The short answer according to economists is yes -- in the long run as long as students seek training for high-paying, secure professions. In the short term, however, the prospect of incurring thousands in debt from student loans has both students and their parents quaking.
U.S. Census Bureau figures indicate 70.1 percent of the high school class of 2009 enrolled in college; however, three-quarters of those in the lower 40 percent of the class probably won't graduate if historical trends hold. And the cost -- even if it's for a year or less -- is growing as state aid appropriations are shrinking. The 2006 American Community Survey by the Census Bureau found 19.5 percent of Americans had attended college but not graduated, 7.4 percent had an associate's degree, 17.1 percent had a bachelor's degree and 9.9 percent had a graduate or professional degree.
A survey released by Country Financial of Bloomington, Ill., found Americans are growing wary of student loan debt, which averages $29,000 for a four-year degree, with 26 percent saying college is not a good investment and 23 percent saying parents should foot the entire bill.
"College is a long-term investment and having a degree significantly increases your earning potential," Keith Brannan, vice president of financial security planning, said in a release.
The cost of a college education varies widely -- from less than $2,600 a year in tuition and fees at community colleges to more than $41,000 at some private, four-year institutions (the average is $27,293). And then there's room and board -- add on $10,000 more annually -- no matter where one goes to school. Those paying out-of-state tuition will add an average $11,990 to their tuition bill. Some $154 billion was available in financial aid for the 2009-10 school year, with the average award $11,500 including $6,000 in grants that do not have to be repaid, the College Board's Trends in Student Aid survey indicated.
Georgetown University's Center on Education and the Workforce found a degree in engineering can be worth more than $1 million more in lifetime earnings while a degree in education can be worth $241,000 more. The Hamilton Project, an economic policy program sponsored by the Brookings Institution, put the average value of a college degree at $570,000 on an average $102,000 investment.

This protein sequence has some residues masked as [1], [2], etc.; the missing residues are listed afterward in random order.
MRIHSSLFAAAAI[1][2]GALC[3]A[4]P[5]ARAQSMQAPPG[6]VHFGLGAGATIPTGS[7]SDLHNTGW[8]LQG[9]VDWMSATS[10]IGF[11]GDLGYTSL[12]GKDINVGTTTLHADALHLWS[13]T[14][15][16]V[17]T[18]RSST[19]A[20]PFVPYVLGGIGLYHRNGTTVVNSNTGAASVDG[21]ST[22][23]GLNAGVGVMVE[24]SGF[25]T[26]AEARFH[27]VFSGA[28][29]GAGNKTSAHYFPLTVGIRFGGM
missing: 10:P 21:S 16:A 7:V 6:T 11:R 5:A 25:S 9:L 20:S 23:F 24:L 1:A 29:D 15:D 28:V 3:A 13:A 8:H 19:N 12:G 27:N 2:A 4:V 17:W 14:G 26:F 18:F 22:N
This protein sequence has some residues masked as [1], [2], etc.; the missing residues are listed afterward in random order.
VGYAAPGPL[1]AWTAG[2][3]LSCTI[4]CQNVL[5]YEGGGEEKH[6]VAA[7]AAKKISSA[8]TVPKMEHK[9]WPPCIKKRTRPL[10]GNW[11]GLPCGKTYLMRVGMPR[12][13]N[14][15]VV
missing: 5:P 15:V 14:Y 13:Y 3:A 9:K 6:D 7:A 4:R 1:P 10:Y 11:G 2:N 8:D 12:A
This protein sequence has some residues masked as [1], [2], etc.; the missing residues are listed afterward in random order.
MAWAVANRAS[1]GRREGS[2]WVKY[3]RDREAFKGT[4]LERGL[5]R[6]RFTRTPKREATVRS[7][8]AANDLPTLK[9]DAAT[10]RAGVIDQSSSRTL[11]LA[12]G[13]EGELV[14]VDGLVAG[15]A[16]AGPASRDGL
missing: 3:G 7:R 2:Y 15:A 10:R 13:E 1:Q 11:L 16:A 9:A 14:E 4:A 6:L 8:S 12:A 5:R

Majors with the highest median pay were petroleum engineering, pharmaceutical sciences and administration, mathematics and computer sciences, aerospace engineering, chemical engineering, electrical engineering, naval architecture and marine engineering, mechanical and metallurgical engineering, and mining and mineral engineering. The majors with the lowest median earnings were counseling and psychology, early childhood education, theology and religious vocations, human services and community organizations, social work, drama and theater arts, studio arts, communication disorders sciences and services, visual and performing arts, and health and medical preparatory programs.
Among the most stable job tracks were geological and geophysical engineering, military technology, pharmacology and school student counseling, while the areas with highest unemployment included social psychology, nuclear engineering, and educational administration and supervision.
"The bottom line is that getting a degree matters, but what you take matters more," said Anthony P. Carnevale, director of the Center on Education and the Workforce.
Michael Greenstone and Adam Looney of The Hamilton Project agree.
"Higher education is a much better investment than almost any other alternative, even for the 'Class of the Great Recession' (young adults ages 23-24)," they said on the project's Web site. "In today's tough labor market, a college degree dramatically boosts the odds of finding a job and making more money. …
"The evidence clearly shows more education improves your chances in the labor market, in both good times and bad. Yet over the last 40 years, increases in college attainment have slowed considerably, especially for men. Given these results, the real mystery may be why more people aren't going to college or getting a two-year degree."
In May, the Hamilton Project found 88 percent of new college graduates had jobs with an average $581 in weekly earnings, compared with $305 for those with only a high school diploma. Before the recession hit in 2007, recent college graduates were earning $86 per week more than those without a post-high school education.
Those with just some college had an employment rate of 79 percent while only 64 percent of those with only a high school diploma were employed. Only 43 percent of those with no high school diploma were working.